Serbia’s central bank, which sold euros today to prop up the slumping dinar, urged the government to adopt an austerity program quickly to narrow the budget gap and regain the confidence of investors.
Cost savings are “essential” after the International Monetary Fund warned last month the Balkan nation’s deficit will account for 8 percent of gross domestic product this year unless it implements measures, central bank Governor Jorgovanka Tabakovic told reporters in Belgrade. The bank sold 10 million euros ($13.2 million) today to slow dinar drop, intervening for eighth consecutive session, she said.
The state should target “subsidies that have been around for too long without visible effect” and avoid cuts in public wages and pensions that would affect trade, Tabakovic said. “The government must be ready to undertake difficult measures,” including an end to state financing of unprofitable public companies, she said.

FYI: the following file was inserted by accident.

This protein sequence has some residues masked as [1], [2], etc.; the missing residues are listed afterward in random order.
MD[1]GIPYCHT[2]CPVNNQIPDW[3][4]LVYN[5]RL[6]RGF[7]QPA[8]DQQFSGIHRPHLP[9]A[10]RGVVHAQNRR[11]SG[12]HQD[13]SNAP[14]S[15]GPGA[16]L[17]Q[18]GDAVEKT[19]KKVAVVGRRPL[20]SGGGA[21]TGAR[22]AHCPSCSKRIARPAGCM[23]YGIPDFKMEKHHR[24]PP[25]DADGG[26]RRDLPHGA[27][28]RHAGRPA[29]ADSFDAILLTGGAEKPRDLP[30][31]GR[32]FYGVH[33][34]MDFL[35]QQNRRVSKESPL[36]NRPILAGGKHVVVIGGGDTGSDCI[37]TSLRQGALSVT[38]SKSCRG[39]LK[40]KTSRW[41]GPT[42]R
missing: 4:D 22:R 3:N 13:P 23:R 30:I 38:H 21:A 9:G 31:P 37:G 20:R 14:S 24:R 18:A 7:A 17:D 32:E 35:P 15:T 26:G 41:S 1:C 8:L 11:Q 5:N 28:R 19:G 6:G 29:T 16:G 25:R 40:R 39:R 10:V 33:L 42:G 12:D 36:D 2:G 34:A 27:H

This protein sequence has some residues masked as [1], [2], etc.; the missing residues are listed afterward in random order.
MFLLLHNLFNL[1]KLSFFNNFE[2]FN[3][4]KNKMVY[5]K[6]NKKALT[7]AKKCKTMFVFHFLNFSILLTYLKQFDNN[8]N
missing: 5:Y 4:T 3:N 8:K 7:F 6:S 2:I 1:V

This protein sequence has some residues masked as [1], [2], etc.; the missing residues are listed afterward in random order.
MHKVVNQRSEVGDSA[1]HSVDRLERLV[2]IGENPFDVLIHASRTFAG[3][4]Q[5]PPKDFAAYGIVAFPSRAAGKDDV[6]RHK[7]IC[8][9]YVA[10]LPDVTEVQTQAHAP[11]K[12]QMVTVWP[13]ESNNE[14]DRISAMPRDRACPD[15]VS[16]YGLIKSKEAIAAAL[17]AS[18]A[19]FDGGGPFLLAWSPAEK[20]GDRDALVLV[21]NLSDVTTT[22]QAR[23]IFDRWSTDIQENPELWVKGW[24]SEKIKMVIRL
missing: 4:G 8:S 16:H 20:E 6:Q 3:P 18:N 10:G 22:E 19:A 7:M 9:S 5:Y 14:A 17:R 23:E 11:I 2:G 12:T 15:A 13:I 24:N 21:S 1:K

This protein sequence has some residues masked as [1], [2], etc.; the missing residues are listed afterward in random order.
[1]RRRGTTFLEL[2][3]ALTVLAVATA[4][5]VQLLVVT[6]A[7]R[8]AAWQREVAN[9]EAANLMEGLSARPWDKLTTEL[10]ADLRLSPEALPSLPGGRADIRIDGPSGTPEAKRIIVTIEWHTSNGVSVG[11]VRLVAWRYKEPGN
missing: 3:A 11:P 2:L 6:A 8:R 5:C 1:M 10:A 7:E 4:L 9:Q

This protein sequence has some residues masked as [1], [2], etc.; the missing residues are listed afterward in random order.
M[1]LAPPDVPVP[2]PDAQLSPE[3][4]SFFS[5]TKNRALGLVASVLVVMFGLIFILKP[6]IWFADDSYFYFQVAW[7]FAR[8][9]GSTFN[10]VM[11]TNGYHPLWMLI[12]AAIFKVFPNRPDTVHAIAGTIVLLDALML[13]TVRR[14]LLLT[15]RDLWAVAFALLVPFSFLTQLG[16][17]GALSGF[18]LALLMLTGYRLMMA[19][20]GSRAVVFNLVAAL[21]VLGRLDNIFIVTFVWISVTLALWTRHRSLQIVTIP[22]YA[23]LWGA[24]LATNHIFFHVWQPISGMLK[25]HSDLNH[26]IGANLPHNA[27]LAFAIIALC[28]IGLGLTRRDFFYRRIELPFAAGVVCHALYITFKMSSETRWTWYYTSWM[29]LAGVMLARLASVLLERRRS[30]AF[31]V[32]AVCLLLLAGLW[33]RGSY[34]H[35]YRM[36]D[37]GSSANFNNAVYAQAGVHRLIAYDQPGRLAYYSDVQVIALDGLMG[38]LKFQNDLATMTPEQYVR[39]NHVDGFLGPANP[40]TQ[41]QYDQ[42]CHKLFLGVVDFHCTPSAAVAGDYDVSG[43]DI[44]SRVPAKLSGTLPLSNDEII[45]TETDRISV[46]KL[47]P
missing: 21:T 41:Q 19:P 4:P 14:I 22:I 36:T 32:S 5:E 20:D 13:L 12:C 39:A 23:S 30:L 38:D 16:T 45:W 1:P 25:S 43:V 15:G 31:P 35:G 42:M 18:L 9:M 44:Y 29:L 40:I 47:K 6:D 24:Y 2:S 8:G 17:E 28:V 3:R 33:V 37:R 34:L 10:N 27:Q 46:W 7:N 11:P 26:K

Serbia aims to cut spending by about $1.3 billion to bring this year’s shortfall to 4.6 percent of GDP, Finance and Economy Minister Mladjan Dinkic said on June 7, after Standard & Poor’s said the country may face a downgrade without spending cuts.
Signals about a potential downgrade made some investors exit Serbian securities and “it’s very easy to affect the dinar because the market is shallow,” said Tabakovic, who is a member of the ruling Serbian Progressive Party.
The dinar traded at 114.69 per euro at 4:03 p.m. in Belgrade after falling to 114.74, according to data compiled by Bloomberg.